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  1. HAPTER 13 The Human Resources Management / Payroll Cycle

  2. INTRODUCTION • Questions to be addressed in this chapter include: • What are the basic business activities and data processing operations that are performed in the human resources management (HRM)/payroll cycle? • What decisions need to be made in this cycle, and what information is needed to make these decisions? • What are the major threats and the controls that can mitigate those threats?

  3. INTRODUCTION • The most important tasks performed in the HRM/payroll cycle are: • Recruiting and hiring new employees • Training • Job assignment • Compensation (payroll) • Performance evaluation • Discharge of employees (voluntarily or involuntarily)

  4. INTRODUCTION • There are five major sources of input to the payroll system: • HRM department provides information about hirings, terminations, and pay-rate changes. • Employees provide changes in discretionary deductions (e.g., optional life insurance). • Various departments provide data about the actual hours worked by employees. • Government agencies provide tax rates and regulatory instructions. • Insurance companies and other organizations provide instructions for calculating and remitting various withholdings.

  5. INTRODUCTION • Principal outputs of the payroll system are checks: • Employees receive individual paychecks. • A payroll check is sent to the bank to transfer funds from the company’s regular account to its payroll account. • Checks are issued to government agencies, insurance companies, etc., to remit employee and employer taxes, insurance premiums, union dues, etc. • The payroll system also produces a variety of reports.

  6. INTRODUCTION • Employees are an organization’s most valuable assets: • Their knowledge and skills affect quality and quantity of goods and services. • Labor costs are a major expense in generating revenues and a key cost driver. • The traditional AIS has not measured or reported on the status of a company’s human resources: • Financial statements do not regard employees as assets. • Under GAAP, the value of human services is not measured until they have been consumed. • Generally Accepted Accounting Principles (GAAP)

  7. Wed 15-12 (2) INTRODUCTION • However, some companies are now creating positions for a director of intellectual assets. • Some may even include HR info in their annual report, including reports on: • Human capital: The knowledge employees possess, which can be enhanced. • Intellectual capital: The knowledge that’s been captured and implemented in decision support systems, expert systems, or knowledge databases, so that it can be shared.

  8. PAYROLL CYCLE ACTIVITIES The seven basic activities in the payroll cycle: • Update payroll master file • Update tax rates and deductions • Validate time and attendance data • Prepare payroll • Disburse payroll • Calculate employer-paid benefits and taxes • Disburse payroll taxes and miscellaneous deductions

  9. Tue 26-4 UPDATE PAYROLL MASTER FILE • The HRM department provides information on new hires, terminations, changes in pay rates, and changes in discretionary withholdings. • Appropriate edit checks, such as validity checks on employee number and reasonableness tests are applied to all change transactions. • Changes must be entered in a timely manner and reflected in the next pay period. • Records of terminated employees should not be deleted immediately as some year-end reports (e.g., W-2s) require data on compensation for all employees during the year. federal tax form issued by employers and stating how much an employee was paid in a year. Wiskenson Work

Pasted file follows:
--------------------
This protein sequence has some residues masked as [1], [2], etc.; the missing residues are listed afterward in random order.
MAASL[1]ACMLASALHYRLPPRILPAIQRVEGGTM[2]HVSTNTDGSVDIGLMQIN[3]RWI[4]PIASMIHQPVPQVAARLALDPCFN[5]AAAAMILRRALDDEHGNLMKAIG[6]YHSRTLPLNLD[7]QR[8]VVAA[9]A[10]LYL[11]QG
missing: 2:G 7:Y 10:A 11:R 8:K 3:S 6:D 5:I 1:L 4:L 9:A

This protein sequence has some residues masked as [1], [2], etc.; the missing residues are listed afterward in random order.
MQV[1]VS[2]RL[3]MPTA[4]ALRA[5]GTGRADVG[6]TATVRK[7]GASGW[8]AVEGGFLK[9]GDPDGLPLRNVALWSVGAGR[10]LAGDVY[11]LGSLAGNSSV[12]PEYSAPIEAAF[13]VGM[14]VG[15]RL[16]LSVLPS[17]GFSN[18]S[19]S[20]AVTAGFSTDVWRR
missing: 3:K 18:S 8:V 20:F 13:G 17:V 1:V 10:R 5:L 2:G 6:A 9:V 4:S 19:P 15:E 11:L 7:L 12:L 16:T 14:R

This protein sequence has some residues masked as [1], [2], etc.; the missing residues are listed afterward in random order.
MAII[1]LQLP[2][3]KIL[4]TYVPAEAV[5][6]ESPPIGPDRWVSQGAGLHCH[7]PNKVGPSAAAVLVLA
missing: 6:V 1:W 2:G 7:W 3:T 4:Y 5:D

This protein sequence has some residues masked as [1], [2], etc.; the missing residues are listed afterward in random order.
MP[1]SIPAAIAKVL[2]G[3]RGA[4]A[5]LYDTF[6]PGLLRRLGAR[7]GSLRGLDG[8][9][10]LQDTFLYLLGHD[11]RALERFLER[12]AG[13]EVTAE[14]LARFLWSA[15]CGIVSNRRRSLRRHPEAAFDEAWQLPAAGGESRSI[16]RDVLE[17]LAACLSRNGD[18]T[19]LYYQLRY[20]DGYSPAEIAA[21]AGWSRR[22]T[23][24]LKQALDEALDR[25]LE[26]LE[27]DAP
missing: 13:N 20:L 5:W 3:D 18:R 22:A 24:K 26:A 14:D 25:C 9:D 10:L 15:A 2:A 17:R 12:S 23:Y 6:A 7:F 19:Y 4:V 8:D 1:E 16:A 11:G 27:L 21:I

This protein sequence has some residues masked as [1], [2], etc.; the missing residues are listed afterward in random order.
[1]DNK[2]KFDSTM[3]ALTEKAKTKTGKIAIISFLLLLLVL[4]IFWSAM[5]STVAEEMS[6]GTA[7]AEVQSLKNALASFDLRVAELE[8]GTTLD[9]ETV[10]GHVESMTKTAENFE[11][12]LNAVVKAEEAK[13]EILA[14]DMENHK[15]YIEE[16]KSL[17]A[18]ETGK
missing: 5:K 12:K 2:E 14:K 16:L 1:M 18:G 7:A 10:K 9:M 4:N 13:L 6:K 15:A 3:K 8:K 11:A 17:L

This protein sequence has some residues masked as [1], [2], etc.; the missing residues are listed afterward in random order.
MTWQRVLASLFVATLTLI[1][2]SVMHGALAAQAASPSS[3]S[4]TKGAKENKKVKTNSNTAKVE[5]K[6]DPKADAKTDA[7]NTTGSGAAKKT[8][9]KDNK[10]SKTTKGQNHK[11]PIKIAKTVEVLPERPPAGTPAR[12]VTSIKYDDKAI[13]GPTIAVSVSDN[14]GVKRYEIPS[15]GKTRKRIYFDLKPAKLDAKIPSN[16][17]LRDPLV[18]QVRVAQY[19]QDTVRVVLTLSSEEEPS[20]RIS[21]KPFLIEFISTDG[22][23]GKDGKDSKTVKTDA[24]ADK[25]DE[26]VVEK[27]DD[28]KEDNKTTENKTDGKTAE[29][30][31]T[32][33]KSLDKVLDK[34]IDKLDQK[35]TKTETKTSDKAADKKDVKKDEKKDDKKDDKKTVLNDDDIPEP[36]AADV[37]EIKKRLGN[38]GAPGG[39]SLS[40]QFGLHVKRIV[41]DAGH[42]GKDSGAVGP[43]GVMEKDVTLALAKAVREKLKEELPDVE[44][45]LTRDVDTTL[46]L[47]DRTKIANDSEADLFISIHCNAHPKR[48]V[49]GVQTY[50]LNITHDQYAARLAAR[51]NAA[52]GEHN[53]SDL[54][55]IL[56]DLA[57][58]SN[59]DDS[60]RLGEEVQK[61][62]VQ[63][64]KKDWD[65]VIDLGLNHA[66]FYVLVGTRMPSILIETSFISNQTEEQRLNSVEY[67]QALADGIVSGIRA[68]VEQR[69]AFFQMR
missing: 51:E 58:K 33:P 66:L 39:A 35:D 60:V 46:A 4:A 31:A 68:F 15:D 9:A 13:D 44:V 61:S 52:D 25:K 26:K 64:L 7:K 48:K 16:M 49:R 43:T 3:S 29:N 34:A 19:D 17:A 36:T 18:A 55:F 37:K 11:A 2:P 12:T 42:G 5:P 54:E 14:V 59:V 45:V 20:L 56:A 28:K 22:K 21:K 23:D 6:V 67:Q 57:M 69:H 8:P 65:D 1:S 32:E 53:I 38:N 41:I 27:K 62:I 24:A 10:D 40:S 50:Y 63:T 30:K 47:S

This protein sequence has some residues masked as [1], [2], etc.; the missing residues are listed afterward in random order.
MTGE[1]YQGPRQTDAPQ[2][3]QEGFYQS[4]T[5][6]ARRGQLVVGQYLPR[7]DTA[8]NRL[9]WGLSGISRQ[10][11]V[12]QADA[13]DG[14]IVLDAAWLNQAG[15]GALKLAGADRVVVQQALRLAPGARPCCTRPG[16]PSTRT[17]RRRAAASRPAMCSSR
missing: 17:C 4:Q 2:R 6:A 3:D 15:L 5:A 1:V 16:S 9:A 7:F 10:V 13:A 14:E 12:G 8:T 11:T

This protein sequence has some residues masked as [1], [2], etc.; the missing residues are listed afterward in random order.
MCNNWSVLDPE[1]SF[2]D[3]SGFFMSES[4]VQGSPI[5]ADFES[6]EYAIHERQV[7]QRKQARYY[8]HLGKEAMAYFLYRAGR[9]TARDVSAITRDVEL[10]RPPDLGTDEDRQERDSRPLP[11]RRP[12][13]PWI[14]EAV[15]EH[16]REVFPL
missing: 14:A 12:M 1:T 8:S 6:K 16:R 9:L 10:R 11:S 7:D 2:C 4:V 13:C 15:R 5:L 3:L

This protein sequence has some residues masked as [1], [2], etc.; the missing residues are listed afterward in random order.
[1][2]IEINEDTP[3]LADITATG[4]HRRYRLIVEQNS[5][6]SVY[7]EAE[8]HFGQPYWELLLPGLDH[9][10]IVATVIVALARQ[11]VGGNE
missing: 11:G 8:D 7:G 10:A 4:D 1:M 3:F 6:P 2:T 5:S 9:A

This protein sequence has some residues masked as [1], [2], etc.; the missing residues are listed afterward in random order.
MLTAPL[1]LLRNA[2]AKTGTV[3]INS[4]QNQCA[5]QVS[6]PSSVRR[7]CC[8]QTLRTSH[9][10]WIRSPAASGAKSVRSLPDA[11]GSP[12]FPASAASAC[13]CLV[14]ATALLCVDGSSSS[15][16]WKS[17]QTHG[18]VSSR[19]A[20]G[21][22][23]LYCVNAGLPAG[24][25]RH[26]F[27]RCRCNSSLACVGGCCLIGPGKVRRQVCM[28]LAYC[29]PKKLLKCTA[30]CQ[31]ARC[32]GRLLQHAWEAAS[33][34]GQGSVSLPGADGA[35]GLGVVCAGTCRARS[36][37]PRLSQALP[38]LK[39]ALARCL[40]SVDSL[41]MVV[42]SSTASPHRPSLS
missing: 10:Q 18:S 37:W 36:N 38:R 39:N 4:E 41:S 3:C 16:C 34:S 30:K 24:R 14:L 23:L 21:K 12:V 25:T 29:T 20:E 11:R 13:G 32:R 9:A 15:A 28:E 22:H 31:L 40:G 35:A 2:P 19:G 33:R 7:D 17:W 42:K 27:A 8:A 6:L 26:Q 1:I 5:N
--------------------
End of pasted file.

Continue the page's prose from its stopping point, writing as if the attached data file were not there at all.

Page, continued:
10. UPDATE TAX RATES AND DEDUCTIONS • The payroll department receives notification of changes in tax rates and other payroll deductions from government agencies, insurers, unions, etc. • These changes occur periodically.

  11. VALIDATE TIME AND ATTENDANCE DATA • Some employees are paid on an hourly basis. • Some employees earn a fixed salary, e.g., managers and professional staff. • Sales staff are often paid on a straight commission or base salary plus commission. • Increasingly, laborers may be paid partly on productivity. • Some management and employees may receive stock to motivate them to cut costs and improve service.

  12. VALIDATE TIME AND ATTENDANCE DATA • The payroll system needs to link to the revenue cycle and other cycles to calculate these payments. • It’s also important to design bonus schemes with realistic, attainable goals that: • Can be measured • Are congruent with corporate objectives • Are monitored by management for continued appropriateness • Are legal

  13. VALIDATE TIME AND ATTENDANCE DATA • Accountants and Compensation Policies • Recent corporate scandals have led to scrutiny and criticism of executive compensation plans • Compensation boards are being created to design compensation plans, rather than having executives create their own.

  14. VALIDATE TIME AND ATTENDANCE DATA • How can information technology help? • Collecting time and attendance data electronically, e.g.: • Badge readers • Electronic time clocks • Data entered on terminals • Touch-tone telephone logs (AT&T staff) • Using edit checks to verify accuracy and reasonableness when the data are entered.

  15. Tue 21-12 PREPARE PAYROLL • The employee’s department provides data about hours worked. • A supervisor confirms the data. • Pay rate information is obtained from the payroll master file.

  16. PREPARE PAYROLL • Procedures: • The payroll transaction file is sorted by employee number (same sequence as master file). • For each transaction, the payroll master file is read for pay rates, etc., and gross pay is calculated. • Hourly Employees: Gross pay = (hours worked x wage rate) + Overtime + Bonuses • Salaried Employees: Gross pay = annual salary x fraction of year worked